Inguinal hernia is a very common form of hernia and affects many people around the world, regardless of gender. It is, in fact, probably the most common condition that reaches the office of a general surgeon. Although rarely dangerous, it requires treatment by a surgeon, who will assess the condition and proceed with surgery using methods that now reduce both the complications of a surgery and the recovery period, spectacular.
What Is Inguinal Hernia?
Our intestines and abdominal cavity are surrounded by a protective membrane, which is located under the abdominal muscles. Under suitable conditions (eg, weight lifting, stretching when the bowel moves during defecation or urination, overweight, increased pressure inside the abdominal walls or the presence of a weak spot in them), then the previously mentioned membrane protrudes through the soft tissue. This protrusion is called an inguinal hernia and causes severe pain, especially when lifting a heavy object, bending over or coughing. The size of an inguinal hernia varies and can be from a small tumor to a large mass.
What Are The Symptoms Of Inguinal Hernia?
The most representative symptoms are (1) pain in the affected area, especially when lifting a heavy object or coughing, and (2) a lump in the groin. Other symptoms that indicate the presence of inguinal hernia are:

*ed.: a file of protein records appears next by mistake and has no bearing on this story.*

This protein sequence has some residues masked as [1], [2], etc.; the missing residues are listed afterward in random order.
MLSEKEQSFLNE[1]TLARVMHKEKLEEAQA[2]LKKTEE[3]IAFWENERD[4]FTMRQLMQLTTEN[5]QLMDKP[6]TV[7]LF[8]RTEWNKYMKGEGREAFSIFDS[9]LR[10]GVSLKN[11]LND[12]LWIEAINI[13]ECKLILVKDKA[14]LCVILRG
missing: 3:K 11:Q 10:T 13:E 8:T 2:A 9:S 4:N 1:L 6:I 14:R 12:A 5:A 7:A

- Pain around the testicles.
- Feeling of pressure in the groin.
- Weakness in the groin.
- Feeling of pulling.
- A lump that grows when we are standing or coughing.
There are, however, inguinal hernias that do not cause pain, except for swelling of a part of the groin
Diagnosis & Treatment of Inguinal Hernia
The general surgeon is the most specialized doctor for the treatment of inguinal hernia and you should contact him as soon as you realise the presence of hernia in the groin area. The following clinical examination includes the evaluation of the location, size and stage of the inguinal hernia, while other factors are taken into account (eg, the existence of other related diseases) before the final diagnosis is made. In rare cases, inguinal hernia requires computed tomography or ultrasound.
Regarding the restoration and treatment of the hernia in the groin area, this is done through surgery (using general anesthesia) and after an individualized treatment plan has been drawn up according to the patient’s needs. The recovery is relatively fast but depends on the clinical picture of the patient and the needs of his body.